BAA name to be dropped – as the company is now primarily Heathrow
From today the name BAA will be dropped. Heathrow, Glasgow, Aberdeen Southampton and Stansted Airports will operate solely under their own stand-alone brand. Colin Matthews, said that as over the past few years, BAA has sold its stakes in Gatwick, Edinburgh, Budapest and Naples airports – and now Stansted – the name BAA no longer fits as it does represent all British airports; “we are not a public authority; and practically speaking the company is no longer a group as Heathrow will account for more than 95% of the business.” BAA Ltd has changed its name to Heathrow Ltd. Glasgow, Aberdeen Southampton and Stansted Airports will operate solely under their own stand-alone brand.
End of ‘BAA’
October 15 2012 (BAA)
From today the name BAA will be dropped. Heathrow, Glasgow, Aberdeen Southampton and Stansted Airports will operate solely under their own stand-alone brand.
Heathrow Chief Executive, Colin Matthews, said:
“We are a different company today from when BAA was formed. Over the last few years we have sold our stakes in Gatwick, Edinburgh, Budapest and Naples airports and we are in the process of selling Stansted Airport. The BAA name no longer fits. We do not represent all British airports; we are not a public authority; and practically speaking the company is no longer a group as Heathrow will account for more than 95% of the business.”
“Dropping the BAA name marks a symbolic break with the company of the past. We want Heathrow’s focus to be on its customers, to continue to improve its operational performance and to carry on investing billions of pounds in new passenger facilities. This summer, the Olympics and Paralympics showed the UK and Heathrow at their best, delivering a welcome of which the UK could be proud. Now we have to build on that welcome still further, providing a better experience to our customers every single day.”
We are now starting the process of replacing the BAA name with each individual airport brand. We will continue to publish quarterly financial results for airports financed with publicly-traded debt. Following the sale of Stansted these results will therefore focus solely on Heathrow Airport.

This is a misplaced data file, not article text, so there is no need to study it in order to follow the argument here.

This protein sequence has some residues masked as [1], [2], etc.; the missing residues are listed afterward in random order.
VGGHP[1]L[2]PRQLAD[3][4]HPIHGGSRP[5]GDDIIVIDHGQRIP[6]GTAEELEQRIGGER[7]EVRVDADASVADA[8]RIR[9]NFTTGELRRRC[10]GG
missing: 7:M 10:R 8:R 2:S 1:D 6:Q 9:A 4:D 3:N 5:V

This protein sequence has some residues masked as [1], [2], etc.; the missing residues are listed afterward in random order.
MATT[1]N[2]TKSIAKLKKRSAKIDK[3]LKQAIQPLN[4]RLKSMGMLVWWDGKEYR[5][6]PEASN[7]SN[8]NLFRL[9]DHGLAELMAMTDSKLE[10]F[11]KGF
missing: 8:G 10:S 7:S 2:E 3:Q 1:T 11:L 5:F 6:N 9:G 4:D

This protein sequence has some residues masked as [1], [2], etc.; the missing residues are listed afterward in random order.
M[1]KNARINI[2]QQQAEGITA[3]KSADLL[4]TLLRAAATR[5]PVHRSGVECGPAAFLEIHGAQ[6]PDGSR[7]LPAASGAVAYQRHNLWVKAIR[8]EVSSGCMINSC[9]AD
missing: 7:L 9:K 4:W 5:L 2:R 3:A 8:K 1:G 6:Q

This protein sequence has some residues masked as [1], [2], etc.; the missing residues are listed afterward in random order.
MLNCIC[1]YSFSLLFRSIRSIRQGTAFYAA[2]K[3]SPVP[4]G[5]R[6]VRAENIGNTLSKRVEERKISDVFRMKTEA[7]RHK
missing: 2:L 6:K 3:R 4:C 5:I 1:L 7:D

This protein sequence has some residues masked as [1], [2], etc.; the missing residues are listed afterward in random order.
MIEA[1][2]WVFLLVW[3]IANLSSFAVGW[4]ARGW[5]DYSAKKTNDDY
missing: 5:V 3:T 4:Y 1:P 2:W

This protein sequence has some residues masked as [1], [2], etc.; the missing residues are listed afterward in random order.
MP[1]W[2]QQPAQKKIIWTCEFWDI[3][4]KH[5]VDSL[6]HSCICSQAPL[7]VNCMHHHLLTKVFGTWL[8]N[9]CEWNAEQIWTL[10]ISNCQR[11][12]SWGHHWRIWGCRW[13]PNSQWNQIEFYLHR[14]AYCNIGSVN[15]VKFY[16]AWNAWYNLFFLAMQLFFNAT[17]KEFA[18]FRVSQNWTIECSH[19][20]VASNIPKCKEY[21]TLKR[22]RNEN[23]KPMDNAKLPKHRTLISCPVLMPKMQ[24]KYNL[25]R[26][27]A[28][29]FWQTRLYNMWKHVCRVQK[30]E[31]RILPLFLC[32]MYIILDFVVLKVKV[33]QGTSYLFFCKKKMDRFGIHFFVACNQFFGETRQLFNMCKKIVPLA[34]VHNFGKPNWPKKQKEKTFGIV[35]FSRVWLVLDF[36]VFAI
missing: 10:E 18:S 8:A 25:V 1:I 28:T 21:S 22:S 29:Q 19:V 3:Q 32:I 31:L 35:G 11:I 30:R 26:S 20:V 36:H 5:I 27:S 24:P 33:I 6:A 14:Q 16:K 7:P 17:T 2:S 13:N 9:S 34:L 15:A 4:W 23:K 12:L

Notes to editors:
BAA (SP) Limited has changed its name to Heathrow (SP) Limited. BAA Funding Limited has changed its name to Heathrow Funding Limited.
Amanda McMillan, Derek Provan, and David Lees will continue as the Managing Directors of Glasgow, Aberdeen and Southampton Airports respectively.
Nick Barton continues as Managing Director of Stansted Airport. We are in the process of divesting Stansted as required by the Competition Commission.
History of BAA
Early 1960s: The Ministry of Defence controls all commercial aviation but as air travel becomes more popular running airports becomes too complex and time-consuming for central government.
1965: Labour minister Roy Jenkins introduces the Airports Authority Bill. It is intended to make the nation’s airports more flexible and able to generate revenue while remaining responsible to Parliament. The British Airports Authority is established and assumes responsibility for Heathrow, Gatwick, Stansted and Prestwick airports the following year.
1971: The British Airports Authority acquires Edinburgh, Aberdeen and Glasgow airports.
1986: The Airports Act is passed, the Authority is dissolved and all its property, rights and liabilities are passed to a new company, BAA. The following year BAA is floated on the Stock Market.